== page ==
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During Earth Week, April 20-23, the students of Jim Feldman, an assistant professor of environmental studies and history and the acting director of the environmental studies program at the University of Wisconsin Oshkosh, conducted an audit of the University’s solid waste stream.

Feldman shares what he and his students learned from studying trash:

First of all, what attracted you to the field of  environmental studies? Were you the kid always going after people who litter?

Environmental studies allowed me to combine two long-standing interests — nature and social action. I’ve always enjoyed being outside. When I was a child, I attended a summer camp in northern Wisconsin and returned to that camp to lead wilderness canoeing and hiking trips for many years as a young adult.

Those were some of the most formative experiences of my life, and I knew that I wanted a career that would let me continue to think about — and be in — nature. At the same time, I always knew that I wanted to try to make a difference in the world. I get to do that in two ways, by teaching about subjects that I care about and also through my research on wilderness and national park service policy.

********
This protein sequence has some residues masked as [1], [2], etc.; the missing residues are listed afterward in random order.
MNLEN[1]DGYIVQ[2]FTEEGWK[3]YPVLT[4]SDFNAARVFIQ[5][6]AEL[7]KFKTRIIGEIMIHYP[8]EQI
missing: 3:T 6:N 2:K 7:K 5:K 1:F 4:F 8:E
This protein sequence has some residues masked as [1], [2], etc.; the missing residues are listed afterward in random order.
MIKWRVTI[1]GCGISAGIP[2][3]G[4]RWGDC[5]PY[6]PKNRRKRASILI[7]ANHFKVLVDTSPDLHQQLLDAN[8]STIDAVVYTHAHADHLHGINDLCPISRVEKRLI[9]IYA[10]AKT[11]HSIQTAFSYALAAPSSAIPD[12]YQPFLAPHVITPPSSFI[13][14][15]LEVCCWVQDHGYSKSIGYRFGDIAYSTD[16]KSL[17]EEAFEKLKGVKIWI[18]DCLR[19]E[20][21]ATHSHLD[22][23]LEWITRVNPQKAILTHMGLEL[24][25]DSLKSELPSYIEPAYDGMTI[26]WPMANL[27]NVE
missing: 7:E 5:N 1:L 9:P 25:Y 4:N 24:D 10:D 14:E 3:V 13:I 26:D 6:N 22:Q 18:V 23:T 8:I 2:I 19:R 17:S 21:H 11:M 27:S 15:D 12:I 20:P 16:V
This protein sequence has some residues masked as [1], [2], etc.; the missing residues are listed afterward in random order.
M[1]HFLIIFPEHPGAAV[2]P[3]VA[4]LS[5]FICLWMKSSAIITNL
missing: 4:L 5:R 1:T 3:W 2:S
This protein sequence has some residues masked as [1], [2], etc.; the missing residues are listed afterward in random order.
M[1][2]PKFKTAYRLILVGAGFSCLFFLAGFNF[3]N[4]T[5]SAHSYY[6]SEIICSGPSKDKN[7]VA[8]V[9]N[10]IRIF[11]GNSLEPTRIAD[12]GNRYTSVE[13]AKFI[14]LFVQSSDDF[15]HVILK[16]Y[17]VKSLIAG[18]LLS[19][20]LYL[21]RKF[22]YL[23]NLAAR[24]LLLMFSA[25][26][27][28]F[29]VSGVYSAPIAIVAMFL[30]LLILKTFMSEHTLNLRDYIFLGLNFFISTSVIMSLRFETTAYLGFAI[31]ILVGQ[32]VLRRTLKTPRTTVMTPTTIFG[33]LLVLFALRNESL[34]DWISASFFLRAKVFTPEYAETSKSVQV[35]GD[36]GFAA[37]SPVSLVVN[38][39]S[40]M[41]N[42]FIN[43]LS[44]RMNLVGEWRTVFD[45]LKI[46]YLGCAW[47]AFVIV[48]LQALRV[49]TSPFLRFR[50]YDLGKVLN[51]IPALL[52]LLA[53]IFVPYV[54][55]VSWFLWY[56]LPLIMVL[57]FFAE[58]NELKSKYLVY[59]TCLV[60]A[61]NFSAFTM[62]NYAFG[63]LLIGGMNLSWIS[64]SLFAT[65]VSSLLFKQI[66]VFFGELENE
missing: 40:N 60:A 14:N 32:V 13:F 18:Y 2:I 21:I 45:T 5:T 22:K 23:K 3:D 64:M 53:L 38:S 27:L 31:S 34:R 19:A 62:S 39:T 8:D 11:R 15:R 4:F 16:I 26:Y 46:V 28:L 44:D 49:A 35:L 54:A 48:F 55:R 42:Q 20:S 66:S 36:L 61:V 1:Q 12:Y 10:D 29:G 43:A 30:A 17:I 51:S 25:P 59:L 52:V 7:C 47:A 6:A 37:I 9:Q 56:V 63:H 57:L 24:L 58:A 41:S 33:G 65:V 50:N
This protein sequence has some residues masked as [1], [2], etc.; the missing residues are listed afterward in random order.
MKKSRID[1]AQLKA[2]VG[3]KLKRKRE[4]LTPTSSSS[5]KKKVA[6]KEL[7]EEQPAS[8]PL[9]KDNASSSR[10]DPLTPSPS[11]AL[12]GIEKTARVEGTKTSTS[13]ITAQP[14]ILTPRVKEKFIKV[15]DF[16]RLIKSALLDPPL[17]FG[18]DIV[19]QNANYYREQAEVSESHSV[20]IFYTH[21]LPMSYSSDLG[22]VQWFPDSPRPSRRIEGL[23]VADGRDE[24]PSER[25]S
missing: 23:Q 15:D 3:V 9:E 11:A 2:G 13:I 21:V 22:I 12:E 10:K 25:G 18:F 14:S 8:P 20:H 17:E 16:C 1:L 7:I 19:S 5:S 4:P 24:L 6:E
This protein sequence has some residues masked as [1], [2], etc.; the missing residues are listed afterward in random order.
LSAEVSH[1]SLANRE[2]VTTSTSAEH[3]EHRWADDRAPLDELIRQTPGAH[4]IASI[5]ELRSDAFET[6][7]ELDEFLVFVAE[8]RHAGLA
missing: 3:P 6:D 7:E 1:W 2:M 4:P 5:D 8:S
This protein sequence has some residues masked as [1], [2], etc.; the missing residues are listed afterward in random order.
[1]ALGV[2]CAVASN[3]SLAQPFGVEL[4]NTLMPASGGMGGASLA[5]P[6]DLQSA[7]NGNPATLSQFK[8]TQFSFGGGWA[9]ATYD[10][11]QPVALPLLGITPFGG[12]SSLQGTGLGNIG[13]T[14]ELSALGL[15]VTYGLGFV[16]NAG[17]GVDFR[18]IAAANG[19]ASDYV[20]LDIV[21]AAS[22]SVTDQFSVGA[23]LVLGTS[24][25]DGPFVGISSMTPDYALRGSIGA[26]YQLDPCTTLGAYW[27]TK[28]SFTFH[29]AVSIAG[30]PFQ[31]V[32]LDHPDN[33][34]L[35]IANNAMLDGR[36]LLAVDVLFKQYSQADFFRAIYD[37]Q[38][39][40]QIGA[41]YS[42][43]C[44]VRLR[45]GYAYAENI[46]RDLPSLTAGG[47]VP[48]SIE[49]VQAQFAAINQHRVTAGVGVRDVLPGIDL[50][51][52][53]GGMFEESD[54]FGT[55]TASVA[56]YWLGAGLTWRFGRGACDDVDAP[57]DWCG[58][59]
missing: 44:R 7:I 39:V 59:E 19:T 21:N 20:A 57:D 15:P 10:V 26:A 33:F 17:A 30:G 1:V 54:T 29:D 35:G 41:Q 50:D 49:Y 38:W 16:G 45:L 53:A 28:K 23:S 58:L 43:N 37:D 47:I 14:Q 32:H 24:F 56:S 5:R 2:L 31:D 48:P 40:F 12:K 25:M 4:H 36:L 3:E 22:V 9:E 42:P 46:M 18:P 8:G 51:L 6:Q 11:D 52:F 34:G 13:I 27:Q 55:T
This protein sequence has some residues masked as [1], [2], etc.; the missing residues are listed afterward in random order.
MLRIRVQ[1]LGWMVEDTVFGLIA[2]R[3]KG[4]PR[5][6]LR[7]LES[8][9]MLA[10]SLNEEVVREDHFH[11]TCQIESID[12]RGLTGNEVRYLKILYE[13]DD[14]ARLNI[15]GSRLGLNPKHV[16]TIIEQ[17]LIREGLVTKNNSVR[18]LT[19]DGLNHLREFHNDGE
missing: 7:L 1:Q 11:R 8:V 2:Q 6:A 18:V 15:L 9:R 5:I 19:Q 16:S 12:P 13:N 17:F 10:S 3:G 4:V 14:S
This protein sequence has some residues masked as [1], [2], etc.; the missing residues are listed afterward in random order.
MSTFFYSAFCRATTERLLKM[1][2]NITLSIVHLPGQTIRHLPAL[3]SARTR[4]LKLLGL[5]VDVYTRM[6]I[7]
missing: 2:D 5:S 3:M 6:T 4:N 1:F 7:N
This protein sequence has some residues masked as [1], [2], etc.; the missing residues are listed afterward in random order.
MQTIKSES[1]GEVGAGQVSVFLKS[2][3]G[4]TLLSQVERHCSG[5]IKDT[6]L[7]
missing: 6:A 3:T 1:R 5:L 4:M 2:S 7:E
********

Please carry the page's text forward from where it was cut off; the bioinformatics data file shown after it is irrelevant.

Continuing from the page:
“Going green” is such a catch phase these days. How do you get people to even care anymore?

You get people to care by getting them to realize that this stuff affects them personally. The food that we eat, the air that we breathe, the trash that we throw away — all of these things affect us at a personal level. When people start to pay attention to things at a personal level — to realize their own connections to the world around them — then they start to care. And then they start to take action.

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